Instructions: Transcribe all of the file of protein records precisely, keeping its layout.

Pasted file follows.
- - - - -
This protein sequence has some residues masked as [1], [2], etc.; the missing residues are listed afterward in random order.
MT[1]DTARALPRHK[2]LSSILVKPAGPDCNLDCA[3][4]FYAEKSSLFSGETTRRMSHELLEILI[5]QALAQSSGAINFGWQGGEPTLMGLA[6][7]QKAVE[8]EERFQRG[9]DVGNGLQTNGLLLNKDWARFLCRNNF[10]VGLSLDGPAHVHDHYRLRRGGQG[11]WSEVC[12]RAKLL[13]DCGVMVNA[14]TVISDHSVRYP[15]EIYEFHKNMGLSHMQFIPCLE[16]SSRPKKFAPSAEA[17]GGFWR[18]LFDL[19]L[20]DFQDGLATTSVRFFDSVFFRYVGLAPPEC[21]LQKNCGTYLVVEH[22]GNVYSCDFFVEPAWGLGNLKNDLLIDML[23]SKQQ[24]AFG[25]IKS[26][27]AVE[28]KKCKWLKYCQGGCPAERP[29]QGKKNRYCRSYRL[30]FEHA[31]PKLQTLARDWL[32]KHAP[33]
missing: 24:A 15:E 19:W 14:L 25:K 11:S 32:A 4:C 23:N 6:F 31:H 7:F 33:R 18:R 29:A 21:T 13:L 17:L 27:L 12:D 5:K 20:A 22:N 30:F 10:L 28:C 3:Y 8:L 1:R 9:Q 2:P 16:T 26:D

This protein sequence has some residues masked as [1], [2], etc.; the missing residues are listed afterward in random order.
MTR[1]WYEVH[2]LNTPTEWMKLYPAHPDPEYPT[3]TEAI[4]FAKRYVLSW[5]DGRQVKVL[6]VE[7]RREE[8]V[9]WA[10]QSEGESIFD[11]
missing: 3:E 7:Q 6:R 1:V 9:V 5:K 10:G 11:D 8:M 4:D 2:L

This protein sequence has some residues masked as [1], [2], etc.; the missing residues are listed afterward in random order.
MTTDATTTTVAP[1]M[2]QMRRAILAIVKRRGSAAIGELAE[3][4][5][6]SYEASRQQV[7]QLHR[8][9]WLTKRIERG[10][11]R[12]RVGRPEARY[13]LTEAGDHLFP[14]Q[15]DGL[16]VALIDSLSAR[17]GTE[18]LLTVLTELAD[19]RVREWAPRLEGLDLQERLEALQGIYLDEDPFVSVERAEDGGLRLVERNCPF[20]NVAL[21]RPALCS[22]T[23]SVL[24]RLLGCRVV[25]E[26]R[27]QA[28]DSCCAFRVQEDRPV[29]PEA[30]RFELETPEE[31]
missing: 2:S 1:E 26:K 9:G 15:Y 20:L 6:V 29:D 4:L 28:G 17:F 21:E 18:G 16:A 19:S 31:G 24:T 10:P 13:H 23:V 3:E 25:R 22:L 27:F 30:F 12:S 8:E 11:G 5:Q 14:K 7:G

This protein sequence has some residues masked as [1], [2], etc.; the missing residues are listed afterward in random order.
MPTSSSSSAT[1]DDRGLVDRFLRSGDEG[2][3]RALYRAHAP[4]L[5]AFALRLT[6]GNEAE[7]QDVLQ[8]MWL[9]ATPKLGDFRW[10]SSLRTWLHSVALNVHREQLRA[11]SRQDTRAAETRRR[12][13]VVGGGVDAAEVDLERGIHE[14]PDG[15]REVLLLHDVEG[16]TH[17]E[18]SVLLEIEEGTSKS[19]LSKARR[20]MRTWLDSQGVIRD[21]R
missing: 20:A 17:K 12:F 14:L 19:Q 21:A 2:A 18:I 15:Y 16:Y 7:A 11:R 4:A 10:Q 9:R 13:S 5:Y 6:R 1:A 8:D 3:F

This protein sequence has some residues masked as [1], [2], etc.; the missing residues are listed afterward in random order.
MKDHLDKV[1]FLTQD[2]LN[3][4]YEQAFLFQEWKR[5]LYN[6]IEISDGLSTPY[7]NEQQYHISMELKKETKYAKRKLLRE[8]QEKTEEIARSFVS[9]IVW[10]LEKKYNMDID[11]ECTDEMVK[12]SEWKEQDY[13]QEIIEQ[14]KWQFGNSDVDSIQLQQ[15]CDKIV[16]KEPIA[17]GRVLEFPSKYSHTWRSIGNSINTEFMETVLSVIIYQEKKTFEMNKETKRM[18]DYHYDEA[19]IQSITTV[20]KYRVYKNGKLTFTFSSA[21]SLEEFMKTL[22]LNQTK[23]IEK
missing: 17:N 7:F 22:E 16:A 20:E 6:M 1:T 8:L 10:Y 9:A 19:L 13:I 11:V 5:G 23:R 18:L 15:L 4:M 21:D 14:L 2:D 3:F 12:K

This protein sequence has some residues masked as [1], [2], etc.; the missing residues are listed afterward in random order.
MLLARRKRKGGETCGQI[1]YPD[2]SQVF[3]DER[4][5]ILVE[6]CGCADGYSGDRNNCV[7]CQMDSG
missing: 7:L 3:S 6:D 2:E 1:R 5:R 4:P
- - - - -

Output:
This protein sequence has some residues masked as [1], [2], etc.; the missing residues are listed afterward in random order.
MT[1]DTARALPRHK[2]LSSILVKPAGPDCNLDCA[3][4]FYAEKSSLFSGETTRRMSHELLEILI[5]QALAQSSGAINFGWQGGEPTLMGLA[6][7]QKAVE[8]EERFQRG[9]DVGNGLQTNGLLLNKDWARFLCRNNF[10]VGLSLDGPAHVHDHYRLRRGGQG[11]WSEVC[12]RAKLL[13]DCGVMVNA[14]TVISDHSVRYP[15]EIYEFHKNMGLSHMQFIPCLE[16]SSRPKKFAPSAEA[17]GGFWR[18]LFDL[19]L[20]DFQDGLATTSVRFFDSVFFRYVGLAPPEC[21]LQKNCGTYLVVEH[22]GNVYSCDFFVEPAWGLGNLKNDLLIDML[23]SKQQ[24]AFG[25]IKS[26][27]AVE[28]KKCKWLKYCQGGCPAERP[29]QGKKNRYCRSYRL[30]FEHA[31]PKLQTLARDWL[32]KHAP[33]
missing: 24:A 15:E 19:W 14:L 25:K 11:S 32:A 4:C 23:N 6:F 31:H 7:F 33:R 18:R 29:A 21:T 13:L 17:L 27:L 12:D 5:K 20:A 22:N 30:F 10:L 28:C 3:Y 8:L 1:R 9:Q 2:P 16:T 26:D

This protein sequence has some residues masked as [1], [2], etc.; the missing residues are listed afterward in random order.
MTR[1]WYEVH[2]LNTPTEWMKLYPAHPDPEYPT[3]TEAI[4]FAKRYVLSW[5]DGRQVKVL[6]VE[7]RREE[8]V[9]WA[10]QSEGESIFD[11]
missing: 3:E 7:Q 6:R 1:V 9:V 5:K 10:G 11:D 8:M 4:D 2:L

This protein sequence has some residues masked as [1], [2], etc.; the missing residues are listed afterward in random order.
MTTDATTTTVAP[1]M[2]QMRRAILAIVKRRGSAAIGELAE[3][4][5][6]SYEASRQQV[7]QLHR[8][9]WLTKRIERG[10][11]R[12]RVGRPEARY[13]LTEAGDHLFP[14]Q[15]DGL[16]VALIDSLSAR[17]GTE[18]LLTVLTELAD[19]RVREWAPRLEGLDLQERLEALQGIYLDEDPFVSVERAEDGGLRLVERNCPF[20]NVAL[21]RPALCS[22]T[23]SVL[24]RLLGCRVV[25]E[26]R[27]QA[28]DSCCAFRVQEDRPV[29]PEA[30]RFELETPEE[31]
missing: 2:S 1:E 26:K 9:G 15:Y 20:L 6:V 29:D 4:L 28:G 17:F 21:E 18:G 16:A 19:S 31:G 24:T 10:P 13:H 23:V 3:E 25:R 22:L 27:F 30:F 12:S 8:E 11:G 5:Q 14:K 7:G

This protein sequence has some residues masked as [1], [2], etc.; the missing residues are listed afterward in random order.
MPTSSSSSAT[1]DDRGLVDRFLRSGDEG[2][3]RALYRAHAP[4]L[5]AFALRLT[6]GNEAE[7]QDVLQ[8]MWL[9]ATPKLGDFRW[10]SSLRTWLHSVALNVHREQLRA[11]SRQDTRAAETRRR[12][13]VVGGGVDAAEVDLERGIHE[14]PDG[15]REVLLLHDVEG[16]TH[17]E[18]SVLLEIEEGTSKS[19]LSKARR[20]MRTWLDSQGVIRD[21]R
missing: 20:A 17:K 12:F 14:L 19:Q 21:A 2:A 18:I 15:Y 16:Y 7:A 11:R 4:A 10:Q 9:R 13:S 5:Y 6:R 1:A 8:D 3:F

This protein sequence has some residues masked as [1], [2], etc.; the missing residues are listed afterward in random order.
MKDHLDKV[1]FLTQD[2]LN[3][4]YEQAFLFQEWKR[5]LYN[6]IEISDGLSTPY[7]NEQQYHISMELKKETKYAKRKLLRE[8]QEKTEEIARSFVS[9]IVW[10]LEKKYNMDID[11]ECTDEMVK[12]SEWKEQDY[13]QEIIEQ[14]KWQFGNSDVDSIQLQQ[15]CDKIV[16]KEPIA[17]GRVLEFPSKYSHTWRSIGNSINTEFMETVLSVIIYQEKKTFEMNKETKRM[18]DYHYDEA[19]IQSITTV[20]KYRVYKNGKLTFTFSSA[21]SLEEFMKTL[22]LNQTK[23]IEK
missing: 17:N 7:F 22:E 16:A 20:E 6:M 1:T 8:L 10:Y 9:A 19:L 13:I 11:V 5:G 23:R 18:L 15:L 4:M 21:D 14:L 2:D 3:F 12:K

This protein sequence has some residues masked as [1], [2], etc.; the missing residues are listed afterward in random order.
MLLARRKRKGGETCGQI[1]YPD[2]SQVF[3]DER[4][5]ILVE[6]CGCADGYSGDRNNCV[7]CQMDSG
missing: 7:L 3:S 6:D 2:E 1:R 5:R 4:P